Saturday, 14 February 2009
Women entrepreneurs in Eritrea contribute to rural household income
Women have always played an important role in Eritrean society. During the struggle for independence, they helped transform Eritrean society and today they contribute substantially to the agriculture sector and to the income of their households.
Like all women around the world and especially those in developing countries, the women in the Gash Barka region of Eritrea start their daily activities bright and early. They not only take care of the household chores, but are also very involved in agricultural activities.
"We raise livestock and we work on the farm. Recently the National Eritrean Women's Association and the IFAD-funded Gash Barka Livestock and Agricultural Development Project organized a series of workshops where we learned to weave mats and fans using palm leaves", says Brri Weldemariam, member of the women's association.
Every morning, Brri Weldemariam and Tebelsm Estfons take their livestock for grazing for about an hour in the semi-arid highlands of Gash Barka. After bringing back the livestock from pasture, they equip themselves with their yellow jerry cans and set out on another one-hour expedition, this time with their donkey, to fetch water from the village centre water pump.
Back home, after attending to the household chores and cooking a meal for the family, they get together with the other women of the community and put into practice their newly acquired skill – weaving fans, mats and baskets from palm leaves.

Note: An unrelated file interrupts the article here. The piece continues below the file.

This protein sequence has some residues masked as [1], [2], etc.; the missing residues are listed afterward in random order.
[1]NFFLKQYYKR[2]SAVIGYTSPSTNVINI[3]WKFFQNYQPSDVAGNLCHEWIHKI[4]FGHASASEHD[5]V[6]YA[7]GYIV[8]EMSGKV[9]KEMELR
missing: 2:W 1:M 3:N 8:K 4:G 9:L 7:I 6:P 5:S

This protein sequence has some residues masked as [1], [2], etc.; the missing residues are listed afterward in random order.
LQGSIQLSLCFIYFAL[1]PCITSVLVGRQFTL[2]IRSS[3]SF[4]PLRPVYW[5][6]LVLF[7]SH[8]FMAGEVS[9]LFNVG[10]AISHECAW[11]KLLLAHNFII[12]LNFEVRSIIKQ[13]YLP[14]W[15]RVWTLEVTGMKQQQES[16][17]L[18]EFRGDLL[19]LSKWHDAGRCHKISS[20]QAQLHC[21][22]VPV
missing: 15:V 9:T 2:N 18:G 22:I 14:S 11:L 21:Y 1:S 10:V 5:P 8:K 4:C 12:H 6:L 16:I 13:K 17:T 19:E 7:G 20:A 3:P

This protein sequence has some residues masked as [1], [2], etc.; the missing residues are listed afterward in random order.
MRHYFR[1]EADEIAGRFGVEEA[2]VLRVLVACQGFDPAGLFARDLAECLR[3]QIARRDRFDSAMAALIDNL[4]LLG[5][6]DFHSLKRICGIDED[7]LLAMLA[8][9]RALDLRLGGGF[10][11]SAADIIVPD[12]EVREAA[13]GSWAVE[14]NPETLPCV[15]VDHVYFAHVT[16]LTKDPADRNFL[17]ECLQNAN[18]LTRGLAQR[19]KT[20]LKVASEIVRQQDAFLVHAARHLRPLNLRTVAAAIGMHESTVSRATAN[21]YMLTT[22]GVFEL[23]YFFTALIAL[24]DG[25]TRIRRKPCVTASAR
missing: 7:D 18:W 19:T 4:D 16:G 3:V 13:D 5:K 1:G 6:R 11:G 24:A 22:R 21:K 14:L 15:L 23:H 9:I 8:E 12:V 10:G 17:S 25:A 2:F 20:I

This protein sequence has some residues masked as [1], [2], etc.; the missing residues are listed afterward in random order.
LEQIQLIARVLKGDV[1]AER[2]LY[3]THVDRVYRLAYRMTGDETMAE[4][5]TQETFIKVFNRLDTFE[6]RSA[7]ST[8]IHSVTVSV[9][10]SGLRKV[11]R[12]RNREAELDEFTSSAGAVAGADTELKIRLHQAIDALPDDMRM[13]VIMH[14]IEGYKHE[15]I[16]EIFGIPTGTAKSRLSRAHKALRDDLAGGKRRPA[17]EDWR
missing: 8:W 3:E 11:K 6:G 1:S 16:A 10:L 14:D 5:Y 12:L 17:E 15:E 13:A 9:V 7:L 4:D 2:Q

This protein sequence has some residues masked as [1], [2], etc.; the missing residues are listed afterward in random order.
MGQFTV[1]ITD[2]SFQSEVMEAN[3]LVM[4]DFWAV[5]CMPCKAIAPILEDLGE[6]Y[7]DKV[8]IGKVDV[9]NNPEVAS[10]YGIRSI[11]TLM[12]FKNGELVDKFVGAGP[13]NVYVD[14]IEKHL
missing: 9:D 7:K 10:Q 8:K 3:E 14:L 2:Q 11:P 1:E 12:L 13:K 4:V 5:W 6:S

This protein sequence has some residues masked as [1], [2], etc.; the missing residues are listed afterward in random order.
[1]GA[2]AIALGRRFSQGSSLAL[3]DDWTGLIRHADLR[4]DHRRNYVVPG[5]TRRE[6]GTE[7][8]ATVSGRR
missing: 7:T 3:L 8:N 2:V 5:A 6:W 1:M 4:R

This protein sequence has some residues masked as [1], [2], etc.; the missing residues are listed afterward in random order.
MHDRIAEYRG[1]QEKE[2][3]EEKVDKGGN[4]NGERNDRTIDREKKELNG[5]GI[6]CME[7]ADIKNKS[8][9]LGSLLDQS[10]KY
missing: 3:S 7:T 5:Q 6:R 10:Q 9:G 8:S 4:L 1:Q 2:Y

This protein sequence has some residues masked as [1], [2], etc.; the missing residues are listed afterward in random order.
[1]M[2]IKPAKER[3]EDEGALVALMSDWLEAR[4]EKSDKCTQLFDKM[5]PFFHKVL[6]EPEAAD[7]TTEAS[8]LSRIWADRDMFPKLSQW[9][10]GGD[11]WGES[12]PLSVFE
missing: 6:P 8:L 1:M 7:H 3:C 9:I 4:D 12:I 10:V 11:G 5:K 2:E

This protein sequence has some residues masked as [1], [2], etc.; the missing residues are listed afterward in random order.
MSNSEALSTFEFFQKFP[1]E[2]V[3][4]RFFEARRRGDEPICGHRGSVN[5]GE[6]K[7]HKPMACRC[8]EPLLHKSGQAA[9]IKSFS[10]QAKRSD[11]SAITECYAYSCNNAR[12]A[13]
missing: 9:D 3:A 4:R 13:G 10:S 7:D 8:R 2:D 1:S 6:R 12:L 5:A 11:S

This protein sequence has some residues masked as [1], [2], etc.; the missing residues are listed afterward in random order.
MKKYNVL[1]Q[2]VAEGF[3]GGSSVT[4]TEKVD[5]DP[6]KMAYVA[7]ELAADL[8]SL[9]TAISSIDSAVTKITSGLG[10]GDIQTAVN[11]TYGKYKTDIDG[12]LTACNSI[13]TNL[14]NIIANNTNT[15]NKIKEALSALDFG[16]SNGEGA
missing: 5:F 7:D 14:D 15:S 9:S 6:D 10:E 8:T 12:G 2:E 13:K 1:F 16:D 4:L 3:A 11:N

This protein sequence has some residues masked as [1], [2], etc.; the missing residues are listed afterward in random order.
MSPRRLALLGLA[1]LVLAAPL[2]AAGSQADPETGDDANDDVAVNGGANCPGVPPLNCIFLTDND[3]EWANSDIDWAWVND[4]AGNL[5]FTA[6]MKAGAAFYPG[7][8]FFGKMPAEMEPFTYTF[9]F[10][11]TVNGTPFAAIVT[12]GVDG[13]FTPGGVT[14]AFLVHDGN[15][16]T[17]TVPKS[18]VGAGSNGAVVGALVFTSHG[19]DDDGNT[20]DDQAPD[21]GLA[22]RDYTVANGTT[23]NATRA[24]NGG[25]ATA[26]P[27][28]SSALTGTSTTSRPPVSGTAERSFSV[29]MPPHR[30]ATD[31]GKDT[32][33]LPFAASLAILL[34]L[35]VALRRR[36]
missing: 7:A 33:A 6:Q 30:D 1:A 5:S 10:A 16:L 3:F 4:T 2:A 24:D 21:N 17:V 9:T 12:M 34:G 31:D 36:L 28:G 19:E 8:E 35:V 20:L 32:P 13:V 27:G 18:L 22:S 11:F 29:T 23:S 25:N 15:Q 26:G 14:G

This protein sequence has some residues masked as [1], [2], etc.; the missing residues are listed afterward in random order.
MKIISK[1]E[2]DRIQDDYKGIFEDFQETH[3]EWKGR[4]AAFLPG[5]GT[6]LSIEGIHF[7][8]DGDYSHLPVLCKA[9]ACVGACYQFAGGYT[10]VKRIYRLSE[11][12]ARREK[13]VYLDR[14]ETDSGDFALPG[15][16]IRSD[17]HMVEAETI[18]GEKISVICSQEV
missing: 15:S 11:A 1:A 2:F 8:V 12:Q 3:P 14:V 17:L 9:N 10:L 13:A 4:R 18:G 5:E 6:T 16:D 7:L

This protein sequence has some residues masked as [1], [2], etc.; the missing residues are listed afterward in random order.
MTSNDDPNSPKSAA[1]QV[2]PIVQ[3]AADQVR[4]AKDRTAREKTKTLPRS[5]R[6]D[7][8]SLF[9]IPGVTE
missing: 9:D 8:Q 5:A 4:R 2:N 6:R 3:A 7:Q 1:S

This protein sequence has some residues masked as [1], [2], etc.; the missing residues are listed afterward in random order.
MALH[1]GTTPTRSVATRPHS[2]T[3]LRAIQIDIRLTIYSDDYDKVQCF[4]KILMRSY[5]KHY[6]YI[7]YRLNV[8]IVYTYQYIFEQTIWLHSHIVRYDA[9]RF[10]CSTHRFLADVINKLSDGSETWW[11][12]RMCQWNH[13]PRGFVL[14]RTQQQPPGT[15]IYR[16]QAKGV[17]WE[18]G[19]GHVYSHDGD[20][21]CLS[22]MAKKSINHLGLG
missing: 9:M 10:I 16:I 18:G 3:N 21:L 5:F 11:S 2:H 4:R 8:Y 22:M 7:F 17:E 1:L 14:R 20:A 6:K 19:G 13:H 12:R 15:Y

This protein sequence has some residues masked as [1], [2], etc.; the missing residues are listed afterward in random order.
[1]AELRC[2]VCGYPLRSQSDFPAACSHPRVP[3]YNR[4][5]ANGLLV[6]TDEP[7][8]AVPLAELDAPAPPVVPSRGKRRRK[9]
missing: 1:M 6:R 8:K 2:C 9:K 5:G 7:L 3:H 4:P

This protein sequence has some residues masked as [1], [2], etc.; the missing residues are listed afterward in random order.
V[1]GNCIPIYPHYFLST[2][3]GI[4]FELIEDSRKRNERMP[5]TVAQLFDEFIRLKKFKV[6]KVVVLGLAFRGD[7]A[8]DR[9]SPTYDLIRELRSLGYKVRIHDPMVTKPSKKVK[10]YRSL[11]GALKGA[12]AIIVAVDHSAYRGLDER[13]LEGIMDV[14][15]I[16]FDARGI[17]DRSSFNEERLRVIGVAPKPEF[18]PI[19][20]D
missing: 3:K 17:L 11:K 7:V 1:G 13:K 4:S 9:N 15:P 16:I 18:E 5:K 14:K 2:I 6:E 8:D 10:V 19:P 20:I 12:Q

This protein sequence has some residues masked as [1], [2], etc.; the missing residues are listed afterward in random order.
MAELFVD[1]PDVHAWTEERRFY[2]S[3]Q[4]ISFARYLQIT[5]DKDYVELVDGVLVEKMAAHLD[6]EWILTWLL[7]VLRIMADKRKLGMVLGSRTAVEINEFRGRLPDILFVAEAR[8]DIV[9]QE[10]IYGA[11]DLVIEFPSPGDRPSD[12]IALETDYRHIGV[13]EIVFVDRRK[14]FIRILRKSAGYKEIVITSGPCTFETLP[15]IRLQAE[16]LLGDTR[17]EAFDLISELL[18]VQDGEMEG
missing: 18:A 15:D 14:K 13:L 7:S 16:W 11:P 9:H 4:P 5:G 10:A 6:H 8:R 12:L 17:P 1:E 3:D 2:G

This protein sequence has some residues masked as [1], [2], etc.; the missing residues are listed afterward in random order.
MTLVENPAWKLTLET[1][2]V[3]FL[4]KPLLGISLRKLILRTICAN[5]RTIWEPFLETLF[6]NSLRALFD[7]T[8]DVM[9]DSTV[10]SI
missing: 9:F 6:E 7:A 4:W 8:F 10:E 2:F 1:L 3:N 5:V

"We received training on how to work with palm leaves", explains Weldemariam proudly. "Recently we have started using dye to make more attractive and marketable objects."
"On a monthly basis we make approximately 50 fans, which we sell locally for 3 nakfa. We sell the mats for 30 nakfa and the baskets for 10 nakfa," says Estfons.
"Before we did not have any source of income and depended entirely on our husbands' income".
"Now that we are engaged in this income-generating activity we not only have an opportunity to socialize with other women but are also making money. This is allowing us to buy food for the family and also raw material such as dye for our new activity," says Weldemariam with a smile.
"Our dream is to open a shop on the main road, which gets a lot of traffic, to sell our hand-made products," say Weldemariam and Estfons.
"We just need a bit more training to take this newly acquired trade to the next level. This way we will be able to produce better quality products, which will allow us to sell in bigger markets such as Asmara."
Rural development projects around the world have demonstrated that investing in rural women is a secure way of enabling poor rural households to overcome poverty. Rural women are resourceful and keen to go the extra mile to learn new skills and engage in income-generating activities. And Eritrean women are no exception.